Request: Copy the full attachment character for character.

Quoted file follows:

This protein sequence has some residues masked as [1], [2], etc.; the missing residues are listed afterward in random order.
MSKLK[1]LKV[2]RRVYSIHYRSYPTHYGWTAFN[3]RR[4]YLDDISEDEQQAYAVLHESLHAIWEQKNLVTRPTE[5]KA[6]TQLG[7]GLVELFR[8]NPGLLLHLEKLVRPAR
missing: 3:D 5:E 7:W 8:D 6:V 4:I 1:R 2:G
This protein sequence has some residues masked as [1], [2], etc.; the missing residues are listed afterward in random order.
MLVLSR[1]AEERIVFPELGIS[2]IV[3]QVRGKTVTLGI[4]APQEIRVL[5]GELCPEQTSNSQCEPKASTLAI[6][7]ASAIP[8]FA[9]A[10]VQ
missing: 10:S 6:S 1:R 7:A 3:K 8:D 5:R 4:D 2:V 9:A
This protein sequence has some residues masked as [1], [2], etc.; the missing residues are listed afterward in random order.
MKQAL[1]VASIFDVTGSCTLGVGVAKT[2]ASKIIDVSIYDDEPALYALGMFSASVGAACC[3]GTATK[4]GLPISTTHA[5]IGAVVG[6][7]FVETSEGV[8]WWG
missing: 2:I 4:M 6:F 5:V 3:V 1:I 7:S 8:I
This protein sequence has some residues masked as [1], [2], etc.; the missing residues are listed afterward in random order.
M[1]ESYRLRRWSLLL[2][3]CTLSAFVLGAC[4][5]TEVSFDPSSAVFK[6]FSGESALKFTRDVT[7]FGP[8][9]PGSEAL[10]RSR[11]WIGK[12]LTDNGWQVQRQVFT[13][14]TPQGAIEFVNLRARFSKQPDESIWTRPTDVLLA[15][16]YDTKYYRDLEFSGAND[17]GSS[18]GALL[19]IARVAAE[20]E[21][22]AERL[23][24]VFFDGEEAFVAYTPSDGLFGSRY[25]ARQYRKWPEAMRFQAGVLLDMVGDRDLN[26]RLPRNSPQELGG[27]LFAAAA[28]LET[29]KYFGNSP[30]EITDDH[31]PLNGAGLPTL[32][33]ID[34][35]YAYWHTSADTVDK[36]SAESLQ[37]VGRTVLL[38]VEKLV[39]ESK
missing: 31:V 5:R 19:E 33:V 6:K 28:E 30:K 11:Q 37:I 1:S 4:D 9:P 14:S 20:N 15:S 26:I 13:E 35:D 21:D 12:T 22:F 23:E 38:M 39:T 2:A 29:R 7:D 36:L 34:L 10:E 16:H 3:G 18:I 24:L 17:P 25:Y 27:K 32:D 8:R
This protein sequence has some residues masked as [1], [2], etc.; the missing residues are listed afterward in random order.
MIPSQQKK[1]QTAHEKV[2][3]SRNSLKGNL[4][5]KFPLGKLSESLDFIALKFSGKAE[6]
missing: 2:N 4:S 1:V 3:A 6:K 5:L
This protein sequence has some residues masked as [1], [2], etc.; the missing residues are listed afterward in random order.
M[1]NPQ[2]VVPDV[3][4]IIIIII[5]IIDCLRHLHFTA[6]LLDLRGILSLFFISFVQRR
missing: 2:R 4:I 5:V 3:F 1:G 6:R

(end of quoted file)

This protein sequence has some residues masked as [1], [2], etc.; the missing residues are listed afterward in random order.
MSKLK[1]LKV[2]RRVYSIHYRSYPTHYGWTAFN[3]RR[4]YLDDISEDEQQAYAVLHESLHAIWEQKNLVTRPTE[5]KA[6]TQLG[7]GLVELFR[8]NPGLLLHLEKLVRPAR
missing: 3:D 5:E 7:W 8:D 6:V 4:I 1:R 2:G
This protein sequence has some residues masked as [1], [2], etc.; the missing residues are listed afterward in random order.
MLVLSR[1]AEERIVFPELGIS[2]IV[3]QVRGKTVTLGI[4]APQEIRVL[5]GELCPEQTSNSQCEPKASTLAI[6][7]ASAIP[8]FA[9]A[10]VQ
missing: 10:S 6:S 1:R 7:A 3:K 8:D 5:R 4:D 2:V 9:A
This protein sequence has some residues masked as [1], [2], etc.; the missing residues are listed afterward in random order.
MKQAL[1]VASIFDVTGSCTLGVGVAKT[2]ASKIIDVSIYDDEPALYALGMFSASVGAACC[3]GTATK[4]GLPISTTHA[5]IGAVVG[6][7]FVETSEGV[8]WWG
missing: 2:I 4:M 6:F 5:V 3:V 1:I 7:S 8:I
This protein sequence has some residues masked as [1], [2], etc.; the missing residues are listed afterward in random order.
M[1]ESYRLRRWSLLL[2][3]CTLSAFVLGAC[4][5]TEVSFDPSSAVFK[6]FSGESALKFTRDVT[7]FGP[8][9]PGSEAL[10]RSR[11]WIGK[12]LTDNGWQVQRQVFT[13][14]TPQGAIEFVNLRARFSKQPDESIWTRPTDVLLA[15][16]YDTKYYRDLEFSGAND[17]GSS[18]GALL[19]IARVAAE[20]E[21][22]AERL[23][24]VFFDGEEAFVAYTPSDGLFGSRY[25]ARQYRKWPEAMRFQAGVLLDMVGDRDLN[26]RLPRNSPQELGG[27]LFAAAA[28]LET[29]KYFGNSP[30]EITDDH[31]PLNGAGLPTL[32][33]ID[34][35]YAYWHTSADTVDK[36]SAESLQ[37]VGRTVLL[38]VEKLV[39]ESK
missing: 31:V 5:R 19:E 33:V 6:K 28:E 30:K 11:Q 37:I 1:S 4:D 9:P 14:S 20:N 15:S 26:I 13:E 35:D 21:D 12:T 22:F 23:E 38:M 39:T 2:A 29:R 7:D 36:L 34:L 10:E 16:H 3:G 18:I 24:L 17:P 25:Y 27:K 32:D 8:R
This protein sequence has some residues masked as [1], [2], etc.; the missing residues are listed afterward in random order.
MIPSQQKK[1]QTAHEKV[2][3]SRNSLKGNL[4][5]KFPLGKLSESLDFIALKFSGKAE[6]
missing: 2:N 4:S 1:V 3:A 6:K 5:L
This protein sequence has some residues masked as [1], [2], etc.; the missing residues are listed afterward in random order.
M[1]NPQ[2]VVPDV[3][4]IIIIII[5]IIDCLRHLHFTA[6]LLDLRGILSLFFISFVQRR
missing: 2:R 4:I 5:V 3:F 1:G 6:R